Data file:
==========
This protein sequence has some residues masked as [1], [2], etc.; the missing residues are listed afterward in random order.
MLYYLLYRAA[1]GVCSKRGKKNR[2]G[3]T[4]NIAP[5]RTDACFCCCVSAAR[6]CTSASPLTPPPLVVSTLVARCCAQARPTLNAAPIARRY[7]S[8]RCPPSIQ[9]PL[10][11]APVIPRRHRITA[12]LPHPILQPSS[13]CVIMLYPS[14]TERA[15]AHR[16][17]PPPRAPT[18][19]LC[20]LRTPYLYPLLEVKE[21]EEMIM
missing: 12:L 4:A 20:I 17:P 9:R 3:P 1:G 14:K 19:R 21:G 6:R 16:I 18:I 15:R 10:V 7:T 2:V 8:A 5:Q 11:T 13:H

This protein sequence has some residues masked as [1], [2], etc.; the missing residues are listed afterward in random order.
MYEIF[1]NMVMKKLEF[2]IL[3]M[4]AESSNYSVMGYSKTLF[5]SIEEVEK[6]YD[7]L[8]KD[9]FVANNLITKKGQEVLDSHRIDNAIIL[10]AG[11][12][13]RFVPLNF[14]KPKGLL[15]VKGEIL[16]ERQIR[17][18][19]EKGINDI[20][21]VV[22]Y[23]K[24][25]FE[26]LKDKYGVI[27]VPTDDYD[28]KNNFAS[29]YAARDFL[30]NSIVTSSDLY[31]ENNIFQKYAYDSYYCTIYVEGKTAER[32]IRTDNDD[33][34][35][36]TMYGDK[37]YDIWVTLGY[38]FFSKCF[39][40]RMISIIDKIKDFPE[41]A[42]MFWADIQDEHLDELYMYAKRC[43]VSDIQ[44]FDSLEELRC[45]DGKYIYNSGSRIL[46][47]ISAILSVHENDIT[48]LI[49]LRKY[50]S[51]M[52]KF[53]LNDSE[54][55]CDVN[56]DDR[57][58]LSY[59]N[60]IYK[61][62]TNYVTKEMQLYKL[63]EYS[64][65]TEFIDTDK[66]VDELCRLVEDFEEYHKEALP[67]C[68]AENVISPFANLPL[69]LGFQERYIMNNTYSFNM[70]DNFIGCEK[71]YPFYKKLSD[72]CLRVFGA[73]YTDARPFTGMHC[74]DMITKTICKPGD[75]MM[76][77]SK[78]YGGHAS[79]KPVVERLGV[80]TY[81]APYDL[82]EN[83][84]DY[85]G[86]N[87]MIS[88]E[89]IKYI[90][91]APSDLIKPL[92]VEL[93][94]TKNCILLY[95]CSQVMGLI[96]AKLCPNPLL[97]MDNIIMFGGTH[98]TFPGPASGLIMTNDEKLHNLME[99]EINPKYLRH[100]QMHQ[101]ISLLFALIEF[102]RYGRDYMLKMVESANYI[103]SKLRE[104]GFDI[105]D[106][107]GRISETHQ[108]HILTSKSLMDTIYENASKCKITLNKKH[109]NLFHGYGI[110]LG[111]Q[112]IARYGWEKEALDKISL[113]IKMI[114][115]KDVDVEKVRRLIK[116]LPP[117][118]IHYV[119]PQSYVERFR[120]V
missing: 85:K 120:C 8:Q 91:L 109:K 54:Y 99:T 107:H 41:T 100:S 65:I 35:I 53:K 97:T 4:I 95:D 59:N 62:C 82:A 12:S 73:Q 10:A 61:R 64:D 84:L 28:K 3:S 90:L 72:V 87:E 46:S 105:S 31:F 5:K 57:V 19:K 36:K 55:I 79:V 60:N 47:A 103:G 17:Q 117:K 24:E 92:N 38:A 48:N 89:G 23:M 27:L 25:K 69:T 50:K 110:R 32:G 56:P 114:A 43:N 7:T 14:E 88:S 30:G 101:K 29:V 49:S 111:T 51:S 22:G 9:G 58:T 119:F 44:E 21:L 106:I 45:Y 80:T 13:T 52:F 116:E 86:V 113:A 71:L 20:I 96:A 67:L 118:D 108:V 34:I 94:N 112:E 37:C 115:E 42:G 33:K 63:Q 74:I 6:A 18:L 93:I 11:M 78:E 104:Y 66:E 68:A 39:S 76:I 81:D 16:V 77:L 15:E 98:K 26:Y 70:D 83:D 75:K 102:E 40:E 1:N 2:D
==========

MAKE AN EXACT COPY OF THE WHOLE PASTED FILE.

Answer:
This protein sequence has some residues masked as [1], [2], etc.; the missing residues are listed afterward in random order.
MLYYLLYRAA[1]GVCSKRGKKNR[2]G[3]T[4]NIAP[5]RTDACFCCCVSAAR[6]CTSASPLTPPPLVVSTLVARCCAQARPTLNAAPIARRY[7]S[8]RCPPSIQ[9]PL[10][11]APVIPRRHRITA[12]LPHPILQPSS[13]CVIMLYPS[14]TERA[15]AHR[16][17]PPPRAPT[18][19]LC[20]LRTPYLYPLLEVKE[21]EEMIM
missing: 12:L 4:A 20:I 17:P 9:R 3:P 1:G 14:K 19:R 21:G 6:R 16:I 18:I 15:R 10:V 7:T 2:V 8:A 5:Q 11:T 13:H

This protein sequence has some residues masked as [1], [2], etc.; the missing residues are listed afterward in random order.
MYEIF[1]NMVMKKLEF[2]IL[3]M[4]AESSNYSVMGYSKTLF[5]SIEEVEK[6]YD[7]L[8]KD[9]FVANNLITKKGQEVLDSHRIDNAIIL[10]AG[11][12][13]RFVPLNF[14]KPKGLL[15]VKGEIL[16]ERQIR[17][18][19]EKGINDI[20][21]VV[22]Y[23]K[24][25]FE[26]LKDKYGVI[27]VPTDDYD[28]KNNFAS[29]YAARDFL[30]NSIVTSSDLY[31]ENNIFQKYAYDSYYCTIYVEGKTAER[32]IRTDNDD[33][34][35][36]TMYGDK[37]YDIWVTLGY[38]FFSKCF[39][40]RMISIIDKIKDFPE[41]A[42]MFWADIQDEHLDELYMYAKRC[43]VSDIQ[44]FDSLEELRC[45]DGKYIYNSGSRIL[46][47]ISAILSVHENDIT[48]LI[49]LRKY[50]S[51]M[52]KF[53]LNDSE[54][55]CDVN[56]DDR[57][58]LSY[59]N[60]IYK[61][62]TNYVTKEMQLYKL[63]EYS[64][65]TEFIDTDK[66]VDELCRLVEDFEEYHKEALP[67]C[68]AENVISPFANLPL[69]LGFQERYIMNNTYSFNM[70]DNFIGCEK[71]YPFYKKLSD[72]CLRVFGA[73]YTDARPFTGMHC[74]DMITKTICKPGD[75]MM[76][77]SK[78]YGGHAS[79]KPVVERLGV[80]TY[81]APYDL[82]EN[83][84]DY[85]G[86]N[87]MIS[88]E[89]IKYI[90][91]APSDLIKPL[92]VEL[93][94]TKNCILLY[95]CSQVMGLI[96]AKLCPNPLL[97]MDNIIMFGGTH[98]TFPGPASGLIMTNDEKLHNLME[99]EINPKYLRH[100]QMHQ[101]ISLLFALIEF[102]RYGRDYMLKMVESANYI[103]SKLRE[104]GFDI[105]D[106][107]GRISETHQ[108]HILTSKSLMDTIYENASKCKITLNKKH[109]NLFHGYGI[110]LG[111]Q[112]IARYGWEKEALDKISL[113]IKMI[114][115]KDVDVEKVRRLIK[116]LPP[117][118]IHYV[119]PQSYVERFR[120]V
missing: 85:K 120:C 8:Q 91:L 109:K 54:Y 99:T 107:H 41:T 100:S 65:I 35:I 53:K 97:T 4:I 95:D 59:N 62:C 82:A 12:S 73:Q 10:A 61:R 64:D 84:L 28:K 3:S 90:L 72:V 87:E 46:S 105:S 31:F 5:K 57:V 19:K 36:K 55:I 79:V 60:N 47:A 103:G 17:Q 117:K 24:E 92:N 38:A 48:N 89:G 23:M 27:L 25:K 69:T 50:K 110:R 32:G 56:P 114:A 43:N 7:T 14:E 88:S 30:G 101:K 29:V 49:S 111:T 51:S 22:G 9:G 58:T 119:F 44:E 21:L 106:I 45:Y 80:T 13:T 52:F 116:E 86:V 113:A 71:L 20:I 96:A 67:L 118:D 108:V 34:I 94:N 112:E 37:C 115:E 42:G 33:K 63:Q 74:I 6:A 18:L 93:I 11:M 78:E 104:Y 66:E 68:A 39:S 76:I 81:D 16:V 77:L 15:E 98:K 26:Y 70:D 83:D 75:K 102:E 40:E 1:N 2:D